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Jazz Forms - Post Modernism

Diversity is the word most often used to describe the state of jazz in the '80's. Old forms coexisted with new, and experimentation brought many styles together in countless combinations. Joachim Berendt quotes Lester Bowie in The Jazz Book [p. 49] as saying, "We are trying to take what has gone before, mill it around in our minds, add some of us to it and then: This is our vision of what has happened." Free jazz, free funk, classicism, neoclassicism, no wave, fusion, world music, and even the beginnings of acid jazz filled the musical landscape. Two artists point out the range of this diversity in the '80's: Miles Davis and Wynton Marsalis.

In the beginning of the decade, Miles began gathering fusion musicians and exploring new ways of making music. The recording of Tutu in 1986 broke new ground by bringing together eclectic elements and musicians. The recording process began without any music being written beforehand, allowing for the spontaneity usually associated with free jazz. Advanced technology permeated every facet of the work, from the layering of music tracks to programming synthesizers for new sounds. Marcus Miller, a musician well versed in pop music as well as jazz, was involved in every phase of the project, and hearing the trumpet sound of a jazz icon, Miles Davis, in the midst of it all produced a unique snapshot of the healthy state of modern jazz.

Wynton Marsalis, 35 years younger than Miles, receives much of the credit for neoclassicism in jazz. Wynton's music would probably not be mistaken for jazz of an earlier day, but the principles forming the music are clearly founded on the structural elements of swing and bebop. A good example of this is his tune Hesitation, released in 1981. The form and harmonic structure is clearly Rhythm Changes, a common bebop progression, but the melody is angular and rhythmic in a thoroughly modern way.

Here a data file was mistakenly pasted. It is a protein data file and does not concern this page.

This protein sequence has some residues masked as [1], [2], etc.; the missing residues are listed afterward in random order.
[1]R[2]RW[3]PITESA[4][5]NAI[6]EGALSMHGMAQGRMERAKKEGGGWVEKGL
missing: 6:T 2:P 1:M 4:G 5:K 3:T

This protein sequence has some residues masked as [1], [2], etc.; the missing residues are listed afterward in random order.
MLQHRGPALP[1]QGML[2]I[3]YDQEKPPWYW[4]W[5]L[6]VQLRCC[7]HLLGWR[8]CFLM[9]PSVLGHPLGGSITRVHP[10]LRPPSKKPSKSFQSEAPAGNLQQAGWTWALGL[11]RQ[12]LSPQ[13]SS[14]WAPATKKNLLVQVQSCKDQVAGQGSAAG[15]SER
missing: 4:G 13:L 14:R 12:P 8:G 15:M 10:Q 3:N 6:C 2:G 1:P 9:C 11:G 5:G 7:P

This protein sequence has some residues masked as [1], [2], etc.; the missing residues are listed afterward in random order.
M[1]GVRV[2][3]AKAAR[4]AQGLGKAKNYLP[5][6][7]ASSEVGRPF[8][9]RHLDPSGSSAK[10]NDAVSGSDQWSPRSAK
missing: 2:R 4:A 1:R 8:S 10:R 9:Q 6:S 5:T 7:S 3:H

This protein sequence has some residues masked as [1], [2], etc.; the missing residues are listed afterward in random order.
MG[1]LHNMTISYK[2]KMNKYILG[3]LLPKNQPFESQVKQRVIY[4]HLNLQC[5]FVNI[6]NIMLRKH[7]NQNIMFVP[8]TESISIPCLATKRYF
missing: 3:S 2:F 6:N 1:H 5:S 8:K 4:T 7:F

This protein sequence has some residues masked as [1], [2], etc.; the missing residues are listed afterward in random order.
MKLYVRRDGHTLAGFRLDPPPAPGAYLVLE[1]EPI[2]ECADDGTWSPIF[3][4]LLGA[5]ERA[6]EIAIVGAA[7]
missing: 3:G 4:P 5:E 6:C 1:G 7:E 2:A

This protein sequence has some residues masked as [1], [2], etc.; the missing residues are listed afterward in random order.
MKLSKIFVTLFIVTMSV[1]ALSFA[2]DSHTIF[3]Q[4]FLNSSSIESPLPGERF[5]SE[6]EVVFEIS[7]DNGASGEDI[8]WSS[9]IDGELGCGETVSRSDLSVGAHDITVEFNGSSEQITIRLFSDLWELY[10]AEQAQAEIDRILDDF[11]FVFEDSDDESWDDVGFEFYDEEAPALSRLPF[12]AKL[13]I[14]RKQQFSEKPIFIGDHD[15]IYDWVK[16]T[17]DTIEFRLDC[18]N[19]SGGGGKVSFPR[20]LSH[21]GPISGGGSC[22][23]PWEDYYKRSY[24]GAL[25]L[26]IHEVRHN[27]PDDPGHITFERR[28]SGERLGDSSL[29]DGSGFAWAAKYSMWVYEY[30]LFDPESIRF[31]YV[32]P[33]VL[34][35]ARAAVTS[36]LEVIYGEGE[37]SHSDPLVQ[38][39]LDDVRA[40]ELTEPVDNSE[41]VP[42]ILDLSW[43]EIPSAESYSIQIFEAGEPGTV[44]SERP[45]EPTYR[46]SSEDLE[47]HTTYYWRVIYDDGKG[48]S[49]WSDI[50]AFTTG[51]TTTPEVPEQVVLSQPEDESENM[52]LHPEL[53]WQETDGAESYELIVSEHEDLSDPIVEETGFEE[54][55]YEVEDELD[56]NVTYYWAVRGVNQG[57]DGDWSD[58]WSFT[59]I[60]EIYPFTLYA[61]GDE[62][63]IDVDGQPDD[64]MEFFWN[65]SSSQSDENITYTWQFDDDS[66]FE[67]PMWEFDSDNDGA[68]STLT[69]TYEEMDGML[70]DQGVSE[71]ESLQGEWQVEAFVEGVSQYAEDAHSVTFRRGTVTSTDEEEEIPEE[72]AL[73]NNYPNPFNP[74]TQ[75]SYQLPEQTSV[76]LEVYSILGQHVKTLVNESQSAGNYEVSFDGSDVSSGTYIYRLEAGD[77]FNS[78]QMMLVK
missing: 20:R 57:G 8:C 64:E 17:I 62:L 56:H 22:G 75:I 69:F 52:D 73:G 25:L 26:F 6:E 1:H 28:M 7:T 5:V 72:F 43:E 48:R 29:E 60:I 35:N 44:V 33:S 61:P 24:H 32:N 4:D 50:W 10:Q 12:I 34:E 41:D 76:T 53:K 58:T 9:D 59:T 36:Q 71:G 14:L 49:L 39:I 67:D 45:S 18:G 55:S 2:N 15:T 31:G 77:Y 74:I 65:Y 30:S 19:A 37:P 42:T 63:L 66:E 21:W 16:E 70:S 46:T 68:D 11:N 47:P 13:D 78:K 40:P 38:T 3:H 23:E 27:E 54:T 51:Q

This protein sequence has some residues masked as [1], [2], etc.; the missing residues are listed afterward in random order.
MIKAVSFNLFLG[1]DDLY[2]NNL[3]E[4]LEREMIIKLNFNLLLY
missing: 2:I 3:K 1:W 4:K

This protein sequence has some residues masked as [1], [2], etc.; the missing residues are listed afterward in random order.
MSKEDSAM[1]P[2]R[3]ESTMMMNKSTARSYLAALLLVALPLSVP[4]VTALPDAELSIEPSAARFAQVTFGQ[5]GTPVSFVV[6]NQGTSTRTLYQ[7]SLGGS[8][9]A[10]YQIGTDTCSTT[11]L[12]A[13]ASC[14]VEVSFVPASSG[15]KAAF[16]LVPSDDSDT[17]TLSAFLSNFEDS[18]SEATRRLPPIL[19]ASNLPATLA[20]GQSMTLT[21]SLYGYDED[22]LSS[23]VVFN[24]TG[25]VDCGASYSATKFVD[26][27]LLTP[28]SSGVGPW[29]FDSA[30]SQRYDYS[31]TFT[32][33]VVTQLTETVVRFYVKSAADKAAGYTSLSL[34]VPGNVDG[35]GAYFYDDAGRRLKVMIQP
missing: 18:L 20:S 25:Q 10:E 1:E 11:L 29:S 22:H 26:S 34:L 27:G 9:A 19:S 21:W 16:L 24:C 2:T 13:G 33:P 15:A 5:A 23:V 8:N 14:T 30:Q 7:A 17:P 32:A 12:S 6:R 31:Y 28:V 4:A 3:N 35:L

These two jazz trumpeters represent the immense possibilities of modern jazz. The older of the two men pushed forward into the future at each phase of his career, while the younger looked back to the past to draw his inspiration. Jazz continues this dual perspective to this day, and shows a music vital, healthy and growing; one which will be a part of our world for the foreseeable future.  [top]

- article by Frank Singer 2002



Jazz Origins
I - Beginnings 
II - Jazz and Technology
III - Radio and the Industrial Beat    
The Swing Era
I - Precursors
II - The Decade of Swing
III - The BeBop Strain
A First Look Back
New Orleans Revival

Jazz Forms

The Blues
The 32 bar Song Form
The Latin Influence
Hard Bop
Evolution 1 - A New Dialogue
Evolution 2 - Into The Seventies
Evolution Of The Jam Session
Post Modernism



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